“The real challenge is to find a balance between keeping the historical value of Made in Italy but in a contemporary landscape,” Carli added. Production-wise, many executives at the conference saw the digital revolution as an opportunity. To wit Roberta Benaglia, Style Capital founding partner and ceo, contended “the Italian fashion pipeline can be an advantage from an operational point of view, allowing you to produce let’s say only 100 pieces of a custom-made product, with which you normally reach a 90 to 95 percent sell-out rate before the sales period start.”

As reported, during the conference Benaglia said Style Capital has acquired a 30 percent stake in California-based denim brand Re/Done. The value of the operation was not disclosed.

Although online sales are a growing channel, 63 percent of purchases are still made at brick-and-mortar stores, according to the Newcomm study. “Digital platforms provide the right space to introduce the brand and the collections [to the audience], but they normally account for 5 to 10 percent of sales, most importantly they are useful tools to bring people to the physical stores,” said Andrea Di Nicolò, global communication and marketing director at Gilmar Group, which manufactures and distributes the Iceberg and No. 21 brands.

“The wholesale channel is still relevant in Italy and brick-and-mortar stores are still crucial despite the market stagnation,” echoed Pietro Negra, ceo of Cris Conf Spa, the company manufacturing and distributing the Pinko brand. The executive was cautious noting that fashion companies are challenged to improve their marketing strategies, try to limit unsold items and enhance their sell-through rate.

The Netcomm study highlighted that self-payment methods, real-time customization services and, most importantly, trained sales assistants are the most important factors enhancing the customers’ experience in physical stores.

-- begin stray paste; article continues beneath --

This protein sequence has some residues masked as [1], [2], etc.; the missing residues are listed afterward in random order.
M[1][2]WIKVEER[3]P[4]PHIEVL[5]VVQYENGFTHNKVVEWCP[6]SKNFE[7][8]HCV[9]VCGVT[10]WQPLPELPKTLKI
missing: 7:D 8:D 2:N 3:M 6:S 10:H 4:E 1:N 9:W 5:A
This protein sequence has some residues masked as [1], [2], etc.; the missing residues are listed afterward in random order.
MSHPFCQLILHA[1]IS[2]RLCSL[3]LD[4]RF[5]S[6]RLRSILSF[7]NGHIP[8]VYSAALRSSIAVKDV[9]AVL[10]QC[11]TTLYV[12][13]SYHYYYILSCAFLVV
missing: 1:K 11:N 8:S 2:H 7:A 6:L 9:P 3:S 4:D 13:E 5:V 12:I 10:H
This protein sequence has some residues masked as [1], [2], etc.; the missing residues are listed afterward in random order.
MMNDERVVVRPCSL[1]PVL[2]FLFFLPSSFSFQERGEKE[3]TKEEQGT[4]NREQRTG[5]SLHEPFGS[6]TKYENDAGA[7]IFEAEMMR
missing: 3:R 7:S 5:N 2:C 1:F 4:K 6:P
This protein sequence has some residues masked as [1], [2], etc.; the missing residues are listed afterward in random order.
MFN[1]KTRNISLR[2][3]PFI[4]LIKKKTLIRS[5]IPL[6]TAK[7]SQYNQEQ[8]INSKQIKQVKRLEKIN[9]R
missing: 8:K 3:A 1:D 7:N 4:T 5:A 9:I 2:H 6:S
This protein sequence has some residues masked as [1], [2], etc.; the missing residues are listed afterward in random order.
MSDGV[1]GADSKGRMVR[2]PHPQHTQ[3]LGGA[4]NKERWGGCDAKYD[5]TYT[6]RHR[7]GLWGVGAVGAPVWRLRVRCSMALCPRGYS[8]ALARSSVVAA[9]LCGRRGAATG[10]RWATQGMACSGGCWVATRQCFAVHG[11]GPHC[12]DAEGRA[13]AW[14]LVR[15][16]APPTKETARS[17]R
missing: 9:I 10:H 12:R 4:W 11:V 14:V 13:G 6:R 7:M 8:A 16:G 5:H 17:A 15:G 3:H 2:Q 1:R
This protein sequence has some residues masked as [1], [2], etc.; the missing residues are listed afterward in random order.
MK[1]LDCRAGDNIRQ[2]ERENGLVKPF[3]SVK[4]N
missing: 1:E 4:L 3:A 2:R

Negra also highlighted that “the retail space extension is no longer enough and needs to be backed by a [customers’] database,” since outlining the clients’ profiles is a brand’s pivotal need. “Digitalizing the value chain helps speeding up the product’s cycle from design departments to the [store’s] shelves. In this perspective, data are a resource for production as well,” Liscia added.

Alessandro Varisco, ceo of Twinset, shared the same feeling as he insisted that the whole fashion pipeline has to “adjust to keep up with a digital-driven world,” because the business “has become a three-headed animal, with wholesale being eroded both by retail and digital [sales],” he added.

Italian contemporary fashion brands were a key topic to this year’s conference as Netcomm commissioned the “Digital Competitive Map Contemporary Fashion 2018” study from advisory firm ContactLab. The study outlined the digital performance of 20 contemporary brands taking into account around 190 criteria including digital penetration, cross-channel strategies and social media-driven sales, among others.

Although contemporary brands lagged behind luxury players in almost every category, the best performing brands were awarded with three prizes: Best Global Digital Reach gained by Furla; Best Digital Customer Experience received by Patrizia Pepe, and Best Overall Digital Proficiency, which was bestowed on Pinko.